Opposition to WW1 in Bristol in August 1914 War enthusiasm? There is a perception in Britain that popular patriotic pressure drove politicians to declare war on Germany on August 4th 1914 and that the population somehow desired war. This so-called ‘war enthusiasm’ has been characterised in the popular memory as: "cheering crowds outside Buckingham Palace, long lines outside recruiting offices and of soldiers marching away singing 'Tipperary'" . These images have been recently promoted by TV […]
A few years ago Bristol Radical History Group published a pamphlet entitled Tolpuddle and Swing: The Flea and the Elephant which critiqued the centrality of the Tolpuddle Martyrs incident (1833-34) to Trade Union history whilst the massive uprising of rural wage-labourers which occurred a few years previously, known as the ‘Captain Swing riots’ (1830-31), had been pretty much ignored. The pamphlet essentially came about because of admirable efforts by Trade Unionists in Wiltshire and Hampshire […]
Bread or Batons? The Old Market 'Riots' of February 1932 Since the 'Wall Street Crash' of 1929 joblessness in Bristol had risen to unprecedented levels; by February 1932 the situation was critical with whole districts blighted by the effects of mass unemployment. Jobless Bristolians rallied round the National Unemployed Workers’ Movement (NUWM), the main organisation opposing mass unemployment and Government 'means test'. The NUWM responded to the proposed austerity measures by organising a […]
Shirkers, Skulkers, Deserters and the 'Live and Let Live' Principle: Everyday Resistance to Combat on the Western Front in World War 1 With Roger Ball Fraternisation between opposing armed forces on the Western front on Christmas Day 1914 is part of the British collective memory; sold to us a momentary 'miracle' involving a few hundred troops. Of far more interest is the massive scale and crucially the context for these events. The everyday 'hidden' resistance of troops on both sides to the […]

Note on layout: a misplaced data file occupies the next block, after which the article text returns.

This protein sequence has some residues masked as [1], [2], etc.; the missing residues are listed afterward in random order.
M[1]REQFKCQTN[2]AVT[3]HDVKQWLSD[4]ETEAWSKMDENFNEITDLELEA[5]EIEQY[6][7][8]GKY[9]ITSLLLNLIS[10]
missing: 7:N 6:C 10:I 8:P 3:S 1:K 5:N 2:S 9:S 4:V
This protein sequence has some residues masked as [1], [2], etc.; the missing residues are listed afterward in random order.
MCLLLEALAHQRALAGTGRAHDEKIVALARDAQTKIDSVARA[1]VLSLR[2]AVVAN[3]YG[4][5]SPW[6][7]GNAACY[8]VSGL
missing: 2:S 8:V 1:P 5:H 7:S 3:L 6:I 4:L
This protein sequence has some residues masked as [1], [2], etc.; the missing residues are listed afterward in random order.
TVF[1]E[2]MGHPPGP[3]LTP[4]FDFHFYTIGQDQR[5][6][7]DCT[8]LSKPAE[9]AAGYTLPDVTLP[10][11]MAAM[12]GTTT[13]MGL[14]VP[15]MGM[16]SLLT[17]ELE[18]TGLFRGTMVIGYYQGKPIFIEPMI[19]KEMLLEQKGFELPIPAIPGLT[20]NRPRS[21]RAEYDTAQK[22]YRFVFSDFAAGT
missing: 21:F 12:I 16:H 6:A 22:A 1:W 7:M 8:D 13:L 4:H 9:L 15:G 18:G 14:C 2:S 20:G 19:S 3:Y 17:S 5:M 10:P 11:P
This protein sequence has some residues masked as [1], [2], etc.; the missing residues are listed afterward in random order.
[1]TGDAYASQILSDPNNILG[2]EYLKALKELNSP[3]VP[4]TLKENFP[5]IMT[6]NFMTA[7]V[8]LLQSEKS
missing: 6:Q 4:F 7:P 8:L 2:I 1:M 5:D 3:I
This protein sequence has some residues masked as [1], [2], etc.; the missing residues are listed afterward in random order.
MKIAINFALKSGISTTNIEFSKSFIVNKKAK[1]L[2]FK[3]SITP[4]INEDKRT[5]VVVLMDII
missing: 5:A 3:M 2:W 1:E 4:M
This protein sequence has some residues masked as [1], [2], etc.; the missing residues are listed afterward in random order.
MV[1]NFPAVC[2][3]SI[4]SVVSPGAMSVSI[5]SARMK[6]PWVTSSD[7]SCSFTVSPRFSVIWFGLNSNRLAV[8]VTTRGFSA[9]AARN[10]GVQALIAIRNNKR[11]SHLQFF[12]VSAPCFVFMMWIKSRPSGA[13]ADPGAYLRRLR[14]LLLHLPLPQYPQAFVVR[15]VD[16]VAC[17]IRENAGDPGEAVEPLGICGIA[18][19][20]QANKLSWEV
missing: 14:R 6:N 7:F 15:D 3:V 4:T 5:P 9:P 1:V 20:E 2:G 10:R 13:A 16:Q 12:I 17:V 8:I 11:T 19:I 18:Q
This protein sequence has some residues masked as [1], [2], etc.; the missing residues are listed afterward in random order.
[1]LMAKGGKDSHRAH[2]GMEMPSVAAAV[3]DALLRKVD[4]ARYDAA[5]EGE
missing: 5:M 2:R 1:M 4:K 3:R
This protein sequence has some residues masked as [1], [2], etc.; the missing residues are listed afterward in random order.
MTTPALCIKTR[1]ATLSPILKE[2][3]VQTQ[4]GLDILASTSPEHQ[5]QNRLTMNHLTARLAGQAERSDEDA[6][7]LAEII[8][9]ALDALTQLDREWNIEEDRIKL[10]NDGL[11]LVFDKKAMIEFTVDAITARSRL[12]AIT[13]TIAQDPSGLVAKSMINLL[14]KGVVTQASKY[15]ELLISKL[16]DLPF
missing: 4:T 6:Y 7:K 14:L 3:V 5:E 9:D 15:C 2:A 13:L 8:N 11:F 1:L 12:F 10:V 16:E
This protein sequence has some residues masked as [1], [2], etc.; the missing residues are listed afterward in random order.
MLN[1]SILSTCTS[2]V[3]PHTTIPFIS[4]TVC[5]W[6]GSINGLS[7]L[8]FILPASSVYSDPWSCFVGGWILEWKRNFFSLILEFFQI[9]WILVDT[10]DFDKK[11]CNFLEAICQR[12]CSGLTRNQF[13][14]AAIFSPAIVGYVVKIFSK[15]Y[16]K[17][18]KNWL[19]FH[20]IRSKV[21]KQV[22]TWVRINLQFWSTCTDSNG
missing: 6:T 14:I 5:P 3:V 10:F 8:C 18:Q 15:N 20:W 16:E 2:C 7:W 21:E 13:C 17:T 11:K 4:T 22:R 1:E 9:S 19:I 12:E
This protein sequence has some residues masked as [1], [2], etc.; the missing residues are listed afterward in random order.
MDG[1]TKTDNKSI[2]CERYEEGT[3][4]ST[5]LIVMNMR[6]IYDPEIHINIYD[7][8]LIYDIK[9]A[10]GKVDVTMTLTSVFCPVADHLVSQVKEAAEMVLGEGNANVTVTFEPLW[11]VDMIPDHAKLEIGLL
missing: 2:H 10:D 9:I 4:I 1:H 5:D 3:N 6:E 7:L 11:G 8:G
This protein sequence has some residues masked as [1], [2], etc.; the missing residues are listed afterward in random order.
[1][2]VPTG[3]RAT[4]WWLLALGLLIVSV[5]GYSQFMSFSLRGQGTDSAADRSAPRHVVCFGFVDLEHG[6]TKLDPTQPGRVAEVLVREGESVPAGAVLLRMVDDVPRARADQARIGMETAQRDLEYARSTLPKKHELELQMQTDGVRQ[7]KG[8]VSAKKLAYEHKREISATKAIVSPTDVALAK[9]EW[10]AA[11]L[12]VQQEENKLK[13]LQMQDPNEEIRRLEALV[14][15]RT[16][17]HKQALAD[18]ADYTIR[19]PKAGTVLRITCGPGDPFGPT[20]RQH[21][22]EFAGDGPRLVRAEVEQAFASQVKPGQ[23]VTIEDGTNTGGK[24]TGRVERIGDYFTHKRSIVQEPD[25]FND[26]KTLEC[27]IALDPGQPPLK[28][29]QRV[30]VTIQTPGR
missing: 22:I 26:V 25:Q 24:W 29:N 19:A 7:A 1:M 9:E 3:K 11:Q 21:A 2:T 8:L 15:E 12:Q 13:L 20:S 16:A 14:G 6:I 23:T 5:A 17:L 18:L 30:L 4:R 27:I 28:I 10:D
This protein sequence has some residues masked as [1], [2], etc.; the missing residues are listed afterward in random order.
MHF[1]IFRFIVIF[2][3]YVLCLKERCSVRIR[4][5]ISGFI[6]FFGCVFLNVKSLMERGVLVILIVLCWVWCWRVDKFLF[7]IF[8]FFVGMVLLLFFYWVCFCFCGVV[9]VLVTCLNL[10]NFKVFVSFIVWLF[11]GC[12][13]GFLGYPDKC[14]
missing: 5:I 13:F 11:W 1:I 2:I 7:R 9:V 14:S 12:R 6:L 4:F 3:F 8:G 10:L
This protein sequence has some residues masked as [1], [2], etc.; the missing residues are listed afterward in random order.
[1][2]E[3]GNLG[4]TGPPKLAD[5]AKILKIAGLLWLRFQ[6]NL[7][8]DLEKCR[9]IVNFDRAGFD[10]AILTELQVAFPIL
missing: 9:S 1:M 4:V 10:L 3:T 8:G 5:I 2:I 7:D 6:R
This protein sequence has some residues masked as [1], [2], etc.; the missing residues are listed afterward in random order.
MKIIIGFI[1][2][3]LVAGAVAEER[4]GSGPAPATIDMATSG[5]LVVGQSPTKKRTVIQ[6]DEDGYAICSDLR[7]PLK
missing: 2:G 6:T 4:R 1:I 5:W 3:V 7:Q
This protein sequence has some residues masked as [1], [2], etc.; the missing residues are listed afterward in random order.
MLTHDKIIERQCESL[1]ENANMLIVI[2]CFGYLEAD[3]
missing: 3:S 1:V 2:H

Speaker: Mike Richardson, UWE. This seminar will focus on Bristol’s experience of labour unrest between 1910 and the outbreak of the First World War. Rather than focus solely on Bristol’s famous union leaders, Ben Tillett and Earnest Bevin, this seminar will examine the events from the union rank-and-file perspective. 1910 witnessed a renewed outbreak of industrial strife in Britain, as significant sections of the trade union rank-and-file began to express their frustration at the lack of […]
This blog is an attempt to document the Bliss Mill strike of 1913-14 in real time. Discussion is welcomed via the comment feature. I would be particularly interested to hear of any family memories of the strike, or new information that can be added. I will aim for historical accuracy as far as possible. Where what I have to say is speculation and cannot be backed up by recorded facts I will do my best to indicate that.
The events in December to mark the 100th anniversary of the Bliss Mill stike in Chipping Norton have made this weekend's addition of The Morning Star. Chipping Norton, a small picturesque Cotswold market town in deepest Oxfordshire, will be associated in the minds of those who don't know it with a few notorious names. Those would be its local MP, one David Cameron, Rebekah Brooks, the disgraced former CEO of News International and the pompous television petrolhead Jeremy Clarkson. Needless to […]
Here are some pictures from an event to make 100 years since the Bliss Mill Strike in chipping Norton which took place on 18th Dec. 2013.
Bliss Tweed Mill: Prosecuted Strikers/Supporters, 1914 CN = Chipping Norton Name Address Age Started Work at Bliss Mill Occupation Sentence Re-engaged Walter Bowen 1 Finsbury Place, CN 25 Baker (his father, John, was a striker) Bound over 12 months John Bowen re-engaged 06/11/1916 Annie Cooper 16 Spring Street, CN 50 About 1888 Machine Feeder 14 days No Charles A Dixon 4 London Road, CN 21 About 1905 Yarn Store Hand Bound over 12 months No John (Jack) Gee 3 Kimberly Place, West Street, CN 29 […]
"Founded in 1960, the Society for the Study of Labour History (SSLH) is the UK’s principal organisation dedicated to the study of labour history. Membership is open to everyone who would like to learn more about labour history and heritage whether on a professional or amateur basis. The SSLH publishes the journal the Labour History Review, organises regular conferences and actively promotes the preservation of historical resources connected to the labour movement."